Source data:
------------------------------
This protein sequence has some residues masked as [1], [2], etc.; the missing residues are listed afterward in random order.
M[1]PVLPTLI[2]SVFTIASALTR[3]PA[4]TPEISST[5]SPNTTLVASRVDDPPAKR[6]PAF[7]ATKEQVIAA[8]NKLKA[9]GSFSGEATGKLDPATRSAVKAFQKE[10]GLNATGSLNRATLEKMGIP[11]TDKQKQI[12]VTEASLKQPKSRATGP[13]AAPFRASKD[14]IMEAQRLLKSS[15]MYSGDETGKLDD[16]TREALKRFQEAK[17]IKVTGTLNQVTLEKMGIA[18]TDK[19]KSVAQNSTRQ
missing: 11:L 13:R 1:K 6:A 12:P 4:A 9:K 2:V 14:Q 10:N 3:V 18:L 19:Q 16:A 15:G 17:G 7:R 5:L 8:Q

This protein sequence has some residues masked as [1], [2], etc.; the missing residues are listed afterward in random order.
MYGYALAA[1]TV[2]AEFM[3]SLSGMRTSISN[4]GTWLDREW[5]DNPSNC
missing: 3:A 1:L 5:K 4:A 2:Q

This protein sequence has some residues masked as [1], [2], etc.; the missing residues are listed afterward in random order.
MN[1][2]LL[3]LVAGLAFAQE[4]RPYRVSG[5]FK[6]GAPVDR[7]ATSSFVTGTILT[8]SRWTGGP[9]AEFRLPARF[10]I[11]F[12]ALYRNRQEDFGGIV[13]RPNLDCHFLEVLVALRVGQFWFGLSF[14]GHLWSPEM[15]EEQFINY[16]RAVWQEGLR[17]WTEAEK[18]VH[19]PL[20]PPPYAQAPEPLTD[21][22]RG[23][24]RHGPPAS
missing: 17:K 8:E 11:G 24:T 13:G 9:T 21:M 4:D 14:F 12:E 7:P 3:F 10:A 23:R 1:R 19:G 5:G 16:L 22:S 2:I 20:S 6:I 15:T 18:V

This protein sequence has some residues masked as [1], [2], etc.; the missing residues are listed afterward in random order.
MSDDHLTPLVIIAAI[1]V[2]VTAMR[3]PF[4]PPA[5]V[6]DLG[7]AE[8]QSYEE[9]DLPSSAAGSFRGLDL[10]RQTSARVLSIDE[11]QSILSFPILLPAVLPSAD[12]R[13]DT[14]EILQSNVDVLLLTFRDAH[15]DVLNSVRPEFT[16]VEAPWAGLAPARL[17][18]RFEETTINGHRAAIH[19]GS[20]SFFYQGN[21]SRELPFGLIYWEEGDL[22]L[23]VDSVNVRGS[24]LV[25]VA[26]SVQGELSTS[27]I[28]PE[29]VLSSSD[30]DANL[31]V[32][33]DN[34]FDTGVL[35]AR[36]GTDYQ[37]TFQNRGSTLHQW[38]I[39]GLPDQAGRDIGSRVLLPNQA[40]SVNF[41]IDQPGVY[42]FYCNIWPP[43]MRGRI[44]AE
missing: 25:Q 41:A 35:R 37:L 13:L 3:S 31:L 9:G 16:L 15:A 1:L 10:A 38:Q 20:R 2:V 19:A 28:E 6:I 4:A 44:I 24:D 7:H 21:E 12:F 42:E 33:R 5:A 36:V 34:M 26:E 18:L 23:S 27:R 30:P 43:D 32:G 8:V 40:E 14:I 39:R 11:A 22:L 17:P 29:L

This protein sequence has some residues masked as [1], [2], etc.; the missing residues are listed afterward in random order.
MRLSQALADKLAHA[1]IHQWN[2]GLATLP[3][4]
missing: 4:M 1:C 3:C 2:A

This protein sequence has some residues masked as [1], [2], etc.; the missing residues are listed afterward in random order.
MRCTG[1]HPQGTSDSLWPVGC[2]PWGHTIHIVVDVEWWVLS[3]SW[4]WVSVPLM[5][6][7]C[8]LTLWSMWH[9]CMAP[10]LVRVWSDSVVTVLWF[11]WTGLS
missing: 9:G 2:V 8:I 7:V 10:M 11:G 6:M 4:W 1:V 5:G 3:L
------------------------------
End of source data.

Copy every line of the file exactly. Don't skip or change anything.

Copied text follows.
This protein sequence has some residues masked as [1], [2], etc.; the missing residues are listed afterward in random order.
M[1]PVLPTLI[2]SVFTIASALTR[3]PA[4]TPEISST[5]SPNTTLVASRVDDPPAKR[6]PAF[7]ATKEQVIAA[8]NKLKA[9]GSFSGEATGKLDPATRSAVKAFQKE[10]GLNATGSLNRATLEKMGIP[11]TDKQKQI[12]VTEASLKQPKSRATGP[13]AAPFRASKD[14]IMEAQRLLKSS[15]MYSGDETGKLDD[16]TREALKRFQEAK[17]IKVTGTLNQVTLEKMGIA[18]TDK[19]KSVAQNSTRQ
missing: 11:L 13:R 1:K 6:A 12:P 4:A 9:K 2:V 14:Q 10:N 3:V 18:L 19:Q 16:A 15:G 17:G 7:R 5:L 8:Q

This protein sequence has some residues masked as [1], [2], etc.; the missing residues are listed afterward in random order.
MYGYALAA[1]TV[2]AEFM[3]SLSGMRTSISN[4]GTWLDREW[5]DNPSNC
missing: 3:A 1:L 5:K 4:A 2:Q

This protein sequence has some residues masked as [1], [2], etc.; the missing residues are listed afterward in random order.
MN[1][2]LL[3]LVAGLAFAQE[4]RPYRVSG[5]FK[6]GAPVDR[7]ATSSFVTGTILT[8]SRWTGGP[9]AEFRLPARF[10]I[11]F[12]ALYRNRQEDFGGIV[13]RPNLDCHFLEVLVALRVGQFWFGLSF[14]GHLWSPEM[15]EEQFINY[16]RAVWQEGLR[17]WTEAEK[18]VH[19]PL[20]PPPYAQAPEPLTD[21][22]RG[23][24]RHGPPAS
missing: 17:K 8:E 11:G 24:T 13:G 9:T 21:M 4:D 14:F 12:E 7:P 3:F 10:A 23:R 1:R 19:G 5:G 16:L 22:S 2:I 20:S 6:I 15:T 18:V

This protein sequence has some residues masked as [1], [2], etc.; the missing residues are listed afterward in random order.
MSDDHLTPLVIIAAI[1]V[2]VTAMR[3]PF[4]PPA[5]V[6]DLG[7]AE[8]QSYEE[9]DLPSSAAGSFRGLDL[10]RQTSARVLSIDE[11]QSILSFPILLPAVLPSAD[12]R[13]DT[14]EILQSNVDVLLLTFRDAH[15]DVLNSVRPEFT[16]VEAPWAGLAPARL[17][18]RFEETTINGHRAAIH[19]GS[20]SFFYQGN[21]SRELPFGLIYWEEGDL[22]L[23]VDSVNVRGS[24]LV[25]VA[26]SVQGELSTS[27]I[28]PE[29]VLSSSD[30]DANL[31]V[32][33]DN[34]FDTGVL[35]AR[36]GTDYQ[37]TFQNRGSTLHQW[38]I[39]GLPDQAGRDIGSRVLLPNQA[40]SVNF[41]IDQPGVY[42]FYCNIWPP[43]MRGRI[44]AE
missing: 25:Q 41:A 35:R 37:L 13:L 3:S 31:L 9:G 16:L 15:A 1:L 10:A 38:Q 20:R 2:V 19:A 28:E 6:I 4:A 44:I 24:D 7:H 21:E 12:F 42:E 33:R 5:A 36:V 34:M 26:E 18:L 23:S 27:R 30:P 43:D 32:G 8:V 40:E 14:I 39:R 11:A 22:L 17:P 29:L

This protein sequence has some residues masked as [1], [2], etc.; the missing residues are listed afterward in random order.
MRLSQALADKLAHA[1]IHQWN[2]GLATLP[3][4]
missing: 4:M 1:C 3:C 2:A

This protein sequence has some residues masked as [1], [2], etc.; the missing residues are listed afterward in random order.
MRCTG[1]HPQGTSDSLWPVGC[2]PWGHTIHIVVDVEWWVLS[3]SW[4]WVSVPLM[5][6][7]C[8]LTLWSMWH[9]CMAP[10]LVRVWSDSVVTVLWF[11]WTGLS
missing: 9:G 2:V 8:I 7:V 10:M 11:G 6:M 4:W 1:V 5:G 3:L